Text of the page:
Gazprom works on long-term contracts and generally refuses to enter the monthly bidding that the EU prefers so that the spot market rules. eg, Gazprom has recently signed a 20-year contract with Hungary. There has been a general invitation to European customers who are on long term contracts to come and discuss variations to their contracts to get more gas. To my knowledge, only the CEO of the Italian company ENI has actually gone to Moscow and negotiated with the CEO of Gazprom. I don’t know whether politics is holding other fuel companies from doing the same. The EU commission investigated Gazprom’s supply when the howls of “Russia is weaponising the gas by reducing flow” came up. Said commission was forced to state that, upon investigation, Gazprom was fulfilling its contract to Europe to the letter.

The line through Ukraine that the EU is so focused on is an ancient soviet era system to supply East Germany when it was part of the USSR. Ukraine has not maintained it well, and indeed it has recently been derated. It may not even last until 2024.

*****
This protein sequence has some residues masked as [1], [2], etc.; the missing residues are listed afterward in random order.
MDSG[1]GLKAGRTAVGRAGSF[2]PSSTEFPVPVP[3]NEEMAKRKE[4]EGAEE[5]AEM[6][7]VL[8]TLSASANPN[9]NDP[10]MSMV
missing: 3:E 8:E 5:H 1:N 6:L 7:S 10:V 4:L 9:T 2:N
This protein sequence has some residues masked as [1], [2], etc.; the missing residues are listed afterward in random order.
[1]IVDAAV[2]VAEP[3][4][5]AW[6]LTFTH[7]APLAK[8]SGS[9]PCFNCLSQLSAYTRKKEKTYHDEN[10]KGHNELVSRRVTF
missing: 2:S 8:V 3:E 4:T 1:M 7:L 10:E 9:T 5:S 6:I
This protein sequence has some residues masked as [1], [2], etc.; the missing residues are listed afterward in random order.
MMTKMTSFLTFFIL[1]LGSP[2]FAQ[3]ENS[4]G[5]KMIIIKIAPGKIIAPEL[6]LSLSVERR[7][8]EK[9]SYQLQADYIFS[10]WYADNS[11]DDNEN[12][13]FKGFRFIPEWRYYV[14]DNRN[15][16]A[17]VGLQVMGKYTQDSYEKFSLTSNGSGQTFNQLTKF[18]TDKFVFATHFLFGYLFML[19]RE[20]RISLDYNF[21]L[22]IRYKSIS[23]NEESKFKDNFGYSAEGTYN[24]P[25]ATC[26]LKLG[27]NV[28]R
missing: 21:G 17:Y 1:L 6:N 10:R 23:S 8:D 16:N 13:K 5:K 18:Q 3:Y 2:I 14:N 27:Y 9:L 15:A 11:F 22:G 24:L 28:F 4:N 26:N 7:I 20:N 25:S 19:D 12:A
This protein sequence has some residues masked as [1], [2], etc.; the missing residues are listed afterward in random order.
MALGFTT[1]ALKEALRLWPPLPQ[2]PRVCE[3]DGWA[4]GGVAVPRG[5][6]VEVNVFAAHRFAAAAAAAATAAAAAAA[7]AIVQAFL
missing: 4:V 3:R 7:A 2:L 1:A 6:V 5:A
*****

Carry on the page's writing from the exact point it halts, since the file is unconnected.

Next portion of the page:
When Russia is cut off from SWIFT, how will the EU pay for its gas?

bonbon
Reply to  Kiwi Gary
December 18, 2021 2:20 am

The new German Foreign Minister comments recently show the Green Party intent to actually stop NordStream 2, no matter what the cost. This Minister is quoted as being ¨in sync¨ with D.C, Biden that is. Expect more belligerence.
Putin said recently if they pump more gas though Ukraine the system there would burst.
As Victoria Nuland said in 2014 the Ukraine Maidan coup cost $5billion, and another $2.4billion since, not a penny went into gas transit maintenance. Weapons are pouring in, and the army stuck in trenches will get no money Zelensky said. Just imagine the moral!

Ukraine is indeed the new Afghanistan.

Dave Fair
Reply to  bonbon
December 18, 2021 5:15 am

Bonbon, you are criminally ignorant. Ukraine the new Afghanistan? Has the Taliban moved north?

Tom Abbott
Reply to  bonbon
December 18, 2021 7:13 am

“This Minister is quoted as being ¨in sync¨ with D.C, Biden that is.”

“In sync” with a delusional man. That doesn’t bode well.

Dave Fair
Reply to  Kiwi Gary
December 18, 2021 5:12 am

Gary, are you being paid to produce propaganda or are you just ignorant?

bonbon
December 18, 2021 1:50 am

For those using Epoch Times, the Falun Gong mouthpiece, here having a celebration in Taipei Taiwan :
Kinki, eh?

And everyone knows the only true democracies are Biden’s guests at the 2021 Democracy Summit :

https://www.state.gov/participant-list-the-summit-for-democracy/